Wednesday, March 17, 2010
Adoptees Who Say They Only Want Information Hurt Everyone
First Mother is feeling rather feisty this morning thinking about how many times she has heard adoptees say: I only want the information. I have a right to that, but, no, I don't intend to search for my birth mother.
And First Mother got to thinking, then of course if a legislator hears that...he can say, with a clean conscience, so, We'll give them "the information, the updated medical information, the cultural, social and medical history and since they say, they don't need more than that, why do they need the name? We have to protect all those birth mothers in the closet who have not talked about the child they gave up for years...and certainly don't want to be reminded...because they have never talked about it. So let's go with the "information."
Closed adoptions are built on such fictions of identity that the web they weave afterward is a skein of lies: adoptive parents having trouble with the truth of the child's adoption; adoptees growing up and saying--out of hurt, out of anger, out of a primal wound they can't even reach verbally, out of fear of causing discomfort for their adoptive parents--I only want the information. What does "only the information" do to birth mothers? It reduces them to mere "reproductive agents," as an acquaintance of mine once called me. (See link for an engaging story about what some think of birth mothers.) I am a whole lot more than "information," but to be able to have my daughter be adopted legally in New York State, I was forced to go along with a closed-adoption law so heinous, so unjust in its intent that it violates all tenets of human decency.
First Mother has some sympathy for adoptees who say they only want information; she believes it is said defensively, in order to stem any possible rejection from one's birth mother, or to please their adoptive parents who fear any contact with the woman who shares their adult child's DNA, or to take some control over a life-changing situation over which they had no control. But this attitude is what has confused legislators. Especially those legislators, we believe, who have some connection to birth mothers in hiding, or adoptive parents who feel any intrusion by the pesky woman who merely gave birth to the child they have taken to the dentist, stayed up all night with, had emergency room runs at 3 a.m., talked to teachers about his boisterous behavior that they do not understand.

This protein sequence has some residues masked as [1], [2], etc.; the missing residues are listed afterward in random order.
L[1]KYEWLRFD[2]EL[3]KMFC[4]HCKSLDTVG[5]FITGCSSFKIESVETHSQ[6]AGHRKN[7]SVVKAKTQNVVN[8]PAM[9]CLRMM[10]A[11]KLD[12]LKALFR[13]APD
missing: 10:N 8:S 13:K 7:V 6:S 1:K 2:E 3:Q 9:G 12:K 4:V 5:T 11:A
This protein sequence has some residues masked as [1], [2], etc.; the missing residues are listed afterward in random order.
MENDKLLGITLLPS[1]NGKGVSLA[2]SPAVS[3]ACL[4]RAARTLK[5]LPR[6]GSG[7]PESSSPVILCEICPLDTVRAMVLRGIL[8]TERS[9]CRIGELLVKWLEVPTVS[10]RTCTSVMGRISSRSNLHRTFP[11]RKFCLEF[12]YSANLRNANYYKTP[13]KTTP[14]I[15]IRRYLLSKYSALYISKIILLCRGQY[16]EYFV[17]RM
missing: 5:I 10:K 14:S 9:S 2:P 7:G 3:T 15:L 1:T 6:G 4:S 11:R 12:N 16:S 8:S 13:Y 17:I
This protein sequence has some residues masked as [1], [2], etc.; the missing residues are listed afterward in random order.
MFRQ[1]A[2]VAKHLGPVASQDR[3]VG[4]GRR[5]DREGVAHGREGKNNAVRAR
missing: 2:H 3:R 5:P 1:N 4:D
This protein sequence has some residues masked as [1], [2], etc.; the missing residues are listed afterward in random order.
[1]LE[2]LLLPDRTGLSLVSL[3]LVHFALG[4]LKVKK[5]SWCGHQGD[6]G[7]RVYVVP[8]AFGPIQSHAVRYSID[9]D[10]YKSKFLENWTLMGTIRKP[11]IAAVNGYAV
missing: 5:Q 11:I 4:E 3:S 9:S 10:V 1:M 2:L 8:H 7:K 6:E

First Mother believes that all adopted people unequivocally should have their original/real/non faked birth certificates. And adoptees should stop asking merely for "information," and go to the heart of the matter: the birth certificate, with the real name, the real date, real time and place of birth. And take it from there. Search/find/reunite and try to be kind and forgiving. Not everyone will be happy with what they find, but at least they will have the truth. You can't have peace until you have all the pieces.
Here at home, First Mother is updating her kitchen, replacing 60-year-old dark brown, wood-grained Formica and a counter that is disintegrating, so she is busy collecting information about green countertops made from recycled glass, as well as Corian, granite, quartz, with the clear plan that she is going to do something with that information. First Mother is not simply going to file the information she is collecting. It will be put to use. First Mother will eventually have a new counter top.
First Mother also woke up with the thought this morning that birth mothers should also get the information: the last known whereabouts and name of the children they gave up under arcane, cruel and unusual laws we had no choice over. We could say we only want the "information."
But who would believe us?--lorraine
From Author and Adoptee B. J.Lifton via FaceBook:
Lorraine, remember that adoptees are in process. They don't really know what they want at first, and gradually as they move on in the search, they realize they want more than they thought they did. Eventually, they want the whole enchilada -- which means of course, meeting the mother and having a relationship with her.